Year: 2021 Source: Drug and Alcohol Dependence. (2019). 205, 107612. doi: 10.1016/j.drugalcdep.2019.107612. SIEC No: 20210922

Background: Prior studies in heroin use disorder reported low rates (10%) of suicidal intention with non-fatal opioid overdose but did not assess dimensional ratings of suicidal ideation. This study aims to quantify the frequency and intensity of ratings of desire to die and perceived overdose risk proximal to the most recent opioid overdose event among individuals admitted for opioid use disorder detoxification/stabilization.

Methods: Cross-sectional study (June 2017-July 2018) assessing patterns of opioid use and variables related to overdose history was conducted in a not-for-profit psychiatric hospital. Adults (>18 years) with opioid use disorder were eligible and 120 of 122 participants completed all measures. Forty-one percent were women and 85% self-identified as white. Participants’ perceptions of the likelihood of overdose and their suicidal motivations (defined as desire to die) prior to most recent opioid overdose was self-rated on a scale of 0 (no desire to die/no risk of death) to 10 (I definitely wanted to die/I definitely thought I would die).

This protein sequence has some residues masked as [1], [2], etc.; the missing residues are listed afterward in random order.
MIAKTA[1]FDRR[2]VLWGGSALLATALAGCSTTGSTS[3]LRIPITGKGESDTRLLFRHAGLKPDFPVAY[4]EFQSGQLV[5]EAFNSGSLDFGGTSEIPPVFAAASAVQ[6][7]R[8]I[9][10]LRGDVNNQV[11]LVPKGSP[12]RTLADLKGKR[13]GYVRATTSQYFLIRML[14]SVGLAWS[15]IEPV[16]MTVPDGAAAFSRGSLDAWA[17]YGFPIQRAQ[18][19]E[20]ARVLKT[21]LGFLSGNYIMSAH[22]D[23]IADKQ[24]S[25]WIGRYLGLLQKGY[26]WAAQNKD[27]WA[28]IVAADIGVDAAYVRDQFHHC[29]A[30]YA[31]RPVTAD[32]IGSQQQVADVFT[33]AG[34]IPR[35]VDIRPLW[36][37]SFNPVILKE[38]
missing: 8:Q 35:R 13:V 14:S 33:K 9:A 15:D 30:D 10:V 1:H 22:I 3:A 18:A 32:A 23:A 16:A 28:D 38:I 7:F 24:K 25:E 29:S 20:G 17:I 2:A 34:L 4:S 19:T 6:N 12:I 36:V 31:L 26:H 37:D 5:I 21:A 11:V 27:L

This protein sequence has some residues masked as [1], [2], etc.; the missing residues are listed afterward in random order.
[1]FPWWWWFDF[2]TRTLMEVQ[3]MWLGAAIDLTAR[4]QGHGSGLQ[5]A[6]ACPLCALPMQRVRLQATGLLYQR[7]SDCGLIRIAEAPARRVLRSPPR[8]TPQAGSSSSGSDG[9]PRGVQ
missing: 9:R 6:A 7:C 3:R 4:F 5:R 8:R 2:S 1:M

Results: Most (92%) surviving opioid overdose used heroin/fentanyl; over half reported some desire to die prior to their most recent overdose, with 36% reporting strong (>7/10) desire to die and 21% reporting 10/10 “I definitely wanted to die.” Perceptions of overdose risk were also variable, with 30% reporting no (0/10) likelihood of overdose and 13% reporting a high (10/10) likelihood.

Conclusions: Suicidal motivation prior to opioid overdose is common and falls along a continuum of severity. Longitudinal studies are needed to determine if suicide prevention interventions may reduce opioid overdose in those at risk.